Addiction in America: On the Front Lines - Boston
The New England region has been among the hardest hit by the nation’s opioid crisis. In 2016, the number of opioid-related deaths increased in every New England state, according to statistics released by public health officials.
Live from Boston on February 22, The Washington Post gathered key elected officials, medical experts and advocates who are on the front lines of combating the opioid epidemic.
This event was part of Washington Post Live’s “Addiction in America” series, which examines the devastating effects of addiction on communities across the country.
One-on-One with the Governor of Massachusetts
Massachusetts Governor Charlie Baker (R) discusses his state’s efforts to combat the opioid crisis and proposed legislation aimed at addressing opioid addiction in Massachusetts.
Massachusetts Governor Charlie Baker (R) describes the realities of the opioid epidemic in his state and discusses proposals for new treatment programs.
Massachusetts Governor Charlie Baker (R) describes his efforts, together with federal and local officials, to stop the movement of the drug, Fentanyl, get it off the streets and out of the communities.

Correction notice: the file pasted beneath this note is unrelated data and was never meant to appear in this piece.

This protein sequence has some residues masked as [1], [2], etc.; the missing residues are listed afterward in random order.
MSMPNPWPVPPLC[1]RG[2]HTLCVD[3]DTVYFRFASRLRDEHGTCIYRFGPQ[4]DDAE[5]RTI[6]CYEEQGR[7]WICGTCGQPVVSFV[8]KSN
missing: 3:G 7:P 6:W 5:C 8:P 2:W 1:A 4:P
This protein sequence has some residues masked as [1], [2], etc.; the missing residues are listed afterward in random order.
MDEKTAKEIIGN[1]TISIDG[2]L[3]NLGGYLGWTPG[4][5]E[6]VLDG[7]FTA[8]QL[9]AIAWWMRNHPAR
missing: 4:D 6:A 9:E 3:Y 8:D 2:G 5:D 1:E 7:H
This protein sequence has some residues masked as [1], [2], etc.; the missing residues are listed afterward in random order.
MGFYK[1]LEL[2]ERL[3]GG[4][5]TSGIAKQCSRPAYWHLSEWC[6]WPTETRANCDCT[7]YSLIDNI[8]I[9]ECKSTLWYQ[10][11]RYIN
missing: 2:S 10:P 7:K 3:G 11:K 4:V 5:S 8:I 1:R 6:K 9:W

Gov. Charlie Baker
Massachusetts (R)
Governor Charlie Baker was inaugurated as the 72nd Governor of the Commonwealth of Massachusetts on January 8th, 2015, after several decades of service in both state government and the private sector. As the co-chair of the National Governors Associations’ Health and Human Services committee, Governor Baker recently spearheaded a nationwide compact to focus on opioid prescribing guidelines and education programs for athletes.
Interviewed by Lenny Bernstein
Lenny Bernstein is a health and medicine reporter for The Washington Post.
Addiction in the Cities: Perspectives from the Mayors
Joyce Craig, Mayor of Manchester, N.H. (D) and Marty Walsh, Mayor of Boston (D) describe how local governments are responding to the opioid crisis affecting communities across the northeastern United States.
Joyce Craig, Mayor of Manchester, N.H. (D) and Marty Walsh, Mayor of Boston (D) discuss how the opioid epidemic is affecting their communities and what they see at the local level.
Boston Mayor Marty Walsh (D) says his state is “looking at the best approach” to move forward with a lawsuit against pharmaceutical companies that he believes are pushing too many opioids onto the market.
Mayor Joyce Craig
Mayor of Manchester, N.H. (D)
Joyce Craig was elected in 2017 as the first female mayor of Manchester, New Hampshire. Craig began her public service in 2007 when she ran for and won a seat on the Manchester School Board. In 2009, Craig won a seat on the Board of Mayor and Aldermen and in 2014, Governor Maggie Hassan selected Joyce to serve on the Governor’s Task Force on STEM Education.